Anna wasn’t sure if she wanted to be a mom. She was sure that she wasn’t happy with her part-time job — which didn’t offer health insurance — and that she and her partner were in a rough spot in their relationship. A northern transplant to the Triangle in her late twenties, everything felt messy and in flux.
On top of all that, she’d just missed her period.
Anna knew this was a possibility since she had switched birth control methods from taking the pill to tracking her ovulation. Also known as the rhythm method, ovulation is a method of contraception whereby somebody tracks their period to figure out which days of the month their body releases an egg. They then either avoid having sex on those days or use another form of contraception such as a condom, to prevent pregnancy.
Anna read online that everyone ovulates on day 14 of their cycle — turns out that’s not true. Like most other bodily processes, it’s a spectrum. Anna, she later learned, ovulated around day 18. So, the rhythm method failed for her. Research shows it fails for anywhere between 7-24% of people practicing the method.
She spent days thinking about what this meant for her. She soon realized what she needed to do and made an appointment to have an abortion at a nearby Planned Parenthood. There are 14 abortion clinics in North Carolina, and in the Triangle, Anna had access to four of them.
As Anna and the clinic went back and forth about appointment times, something else came up: money.
The cost of an abortion varies. It depends how far along someone is in their pregnancy, the location of the procedure, how much their insurance will cover, and other factors. For Anna, the tab would come to about $600.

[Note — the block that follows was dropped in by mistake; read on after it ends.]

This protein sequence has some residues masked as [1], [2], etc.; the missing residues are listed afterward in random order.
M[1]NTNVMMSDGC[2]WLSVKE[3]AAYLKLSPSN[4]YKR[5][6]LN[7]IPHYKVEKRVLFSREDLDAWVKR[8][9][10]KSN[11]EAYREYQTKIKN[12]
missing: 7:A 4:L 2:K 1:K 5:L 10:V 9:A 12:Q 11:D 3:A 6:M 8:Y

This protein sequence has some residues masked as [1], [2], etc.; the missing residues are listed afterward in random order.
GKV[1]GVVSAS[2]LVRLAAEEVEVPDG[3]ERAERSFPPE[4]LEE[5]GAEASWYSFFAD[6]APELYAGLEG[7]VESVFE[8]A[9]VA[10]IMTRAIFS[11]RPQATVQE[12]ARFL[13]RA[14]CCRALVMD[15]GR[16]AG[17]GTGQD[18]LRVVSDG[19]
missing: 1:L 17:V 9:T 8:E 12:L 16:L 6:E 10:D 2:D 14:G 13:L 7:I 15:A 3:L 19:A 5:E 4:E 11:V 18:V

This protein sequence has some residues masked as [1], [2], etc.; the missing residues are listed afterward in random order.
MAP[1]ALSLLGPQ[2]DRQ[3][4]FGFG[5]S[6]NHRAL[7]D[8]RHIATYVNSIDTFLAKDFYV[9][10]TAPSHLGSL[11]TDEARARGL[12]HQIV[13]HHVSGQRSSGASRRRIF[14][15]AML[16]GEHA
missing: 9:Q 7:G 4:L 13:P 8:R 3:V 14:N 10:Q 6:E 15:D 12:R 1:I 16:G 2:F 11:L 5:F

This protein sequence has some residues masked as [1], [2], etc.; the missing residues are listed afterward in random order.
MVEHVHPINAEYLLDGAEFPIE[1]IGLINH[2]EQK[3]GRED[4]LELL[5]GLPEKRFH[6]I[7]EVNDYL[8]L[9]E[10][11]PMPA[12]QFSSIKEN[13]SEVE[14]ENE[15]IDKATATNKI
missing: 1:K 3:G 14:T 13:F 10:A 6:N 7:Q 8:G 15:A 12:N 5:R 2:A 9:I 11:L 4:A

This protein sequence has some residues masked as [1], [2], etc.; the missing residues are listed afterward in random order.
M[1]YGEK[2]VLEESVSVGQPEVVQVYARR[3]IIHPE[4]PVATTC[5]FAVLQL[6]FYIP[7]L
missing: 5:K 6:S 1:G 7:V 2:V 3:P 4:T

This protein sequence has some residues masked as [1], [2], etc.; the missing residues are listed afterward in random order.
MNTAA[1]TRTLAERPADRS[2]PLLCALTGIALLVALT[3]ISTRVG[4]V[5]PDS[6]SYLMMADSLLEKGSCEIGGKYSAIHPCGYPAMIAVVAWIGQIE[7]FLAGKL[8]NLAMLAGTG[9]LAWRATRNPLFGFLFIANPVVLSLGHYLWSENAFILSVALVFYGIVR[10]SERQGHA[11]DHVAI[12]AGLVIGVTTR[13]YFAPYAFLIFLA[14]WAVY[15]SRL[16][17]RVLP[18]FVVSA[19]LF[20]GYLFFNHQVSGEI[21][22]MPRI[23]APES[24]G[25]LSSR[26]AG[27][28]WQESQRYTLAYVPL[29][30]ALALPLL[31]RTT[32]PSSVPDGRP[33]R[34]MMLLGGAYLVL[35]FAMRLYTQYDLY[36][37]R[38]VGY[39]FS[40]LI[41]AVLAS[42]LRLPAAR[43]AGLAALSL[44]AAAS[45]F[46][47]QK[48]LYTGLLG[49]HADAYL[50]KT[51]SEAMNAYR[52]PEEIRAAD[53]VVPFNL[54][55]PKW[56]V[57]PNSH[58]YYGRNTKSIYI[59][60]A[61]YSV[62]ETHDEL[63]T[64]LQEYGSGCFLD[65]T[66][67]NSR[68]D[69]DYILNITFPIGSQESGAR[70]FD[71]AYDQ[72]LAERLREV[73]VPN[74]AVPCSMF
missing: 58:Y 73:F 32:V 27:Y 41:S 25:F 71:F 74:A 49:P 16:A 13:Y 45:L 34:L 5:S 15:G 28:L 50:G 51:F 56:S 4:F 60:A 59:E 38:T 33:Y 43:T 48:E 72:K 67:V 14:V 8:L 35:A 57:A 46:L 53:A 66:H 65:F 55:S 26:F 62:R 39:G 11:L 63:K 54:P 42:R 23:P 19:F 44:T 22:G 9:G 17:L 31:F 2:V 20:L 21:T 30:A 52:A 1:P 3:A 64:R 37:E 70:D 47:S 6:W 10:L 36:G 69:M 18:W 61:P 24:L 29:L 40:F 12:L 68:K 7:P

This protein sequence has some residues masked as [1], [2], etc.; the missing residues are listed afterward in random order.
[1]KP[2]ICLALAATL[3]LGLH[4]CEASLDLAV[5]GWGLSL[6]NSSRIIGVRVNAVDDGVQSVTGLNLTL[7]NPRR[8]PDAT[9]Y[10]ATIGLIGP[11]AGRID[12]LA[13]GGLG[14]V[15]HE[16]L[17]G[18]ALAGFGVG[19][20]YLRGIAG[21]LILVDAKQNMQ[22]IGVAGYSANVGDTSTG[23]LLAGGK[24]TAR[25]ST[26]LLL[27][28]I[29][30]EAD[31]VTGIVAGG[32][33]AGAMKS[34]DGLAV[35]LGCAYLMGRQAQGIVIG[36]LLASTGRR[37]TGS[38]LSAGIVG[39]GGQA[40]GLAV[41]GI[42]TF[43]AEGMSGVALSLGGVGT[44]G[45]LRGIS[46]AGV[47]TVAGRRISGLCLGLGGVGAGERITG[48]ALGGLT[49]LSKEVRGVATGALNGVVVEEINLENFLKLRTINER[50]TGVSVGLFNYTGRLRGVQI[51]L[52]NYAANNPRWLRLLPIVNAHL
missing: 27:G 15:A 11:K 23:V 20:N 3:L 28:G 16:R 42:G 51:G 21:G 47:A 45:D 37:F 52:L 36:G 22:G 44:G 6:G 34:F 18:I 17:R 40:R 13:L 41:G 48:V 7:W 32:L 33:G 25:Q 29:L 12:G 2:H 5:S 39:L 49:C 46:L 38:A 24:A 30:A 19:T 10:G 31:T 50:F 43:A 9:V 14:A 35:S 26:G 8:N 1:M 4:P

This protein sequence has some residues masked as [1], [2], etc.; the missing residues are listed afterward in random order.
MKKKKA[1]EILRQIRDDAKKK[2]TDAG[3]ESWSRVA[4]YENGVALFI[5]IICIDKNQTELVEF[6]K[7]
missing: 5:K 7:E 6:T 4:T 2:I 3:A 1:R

She said she groaned when she heard the price.
“I’m not gonna afford this,” she thought to herself. She also couldn’t afford to become a parent. Not then, anyway.
Anna’s partner had a more stable job than her, and he said he would pay. If that hadn’t been the case, Anna doesn’t know how else she would’ve managed. It wasn’t until years later that she learned about, and got involved with, an organization designed to help people in her situation: The Carolina Abortion Fund.
Insurance barriers to care
Founded in 2011 by a collection of people who wanted to make abortion more accessible, the Carolina Abortion Fund pays for abortions and the logistics of getting to an abortion clinic. Staff and board members only use their first names or pseudonyms in public for security reasons. Anna is a pseudonym.
The Carolina Abortion Fund is part of the National Network of Abortion Funds, organizations which have existed for years as many states have made abortion increasingly difficult to access even as it remained legal on paper.
Following the Supreme Court’s June 24 decision to overturn Roe v Wade — the landmark 1973 ruling that created a constitutional right to an abortion — abortion regulation will be left entirely up to the states; millions will find themselves in abortion care deserts.
Even before the reversal, the cost of getting an abortion often proved to be an insurmountable barrier for many nationwide.
“There’s this saying that the South has always been post-Roe because there’s so many restrictions in the South even with Roe v Wade standing,” Anna said.
This work by Queen City Nerve is licensed under a Creative Commons Attribution-NonCommercial 4.0 International License.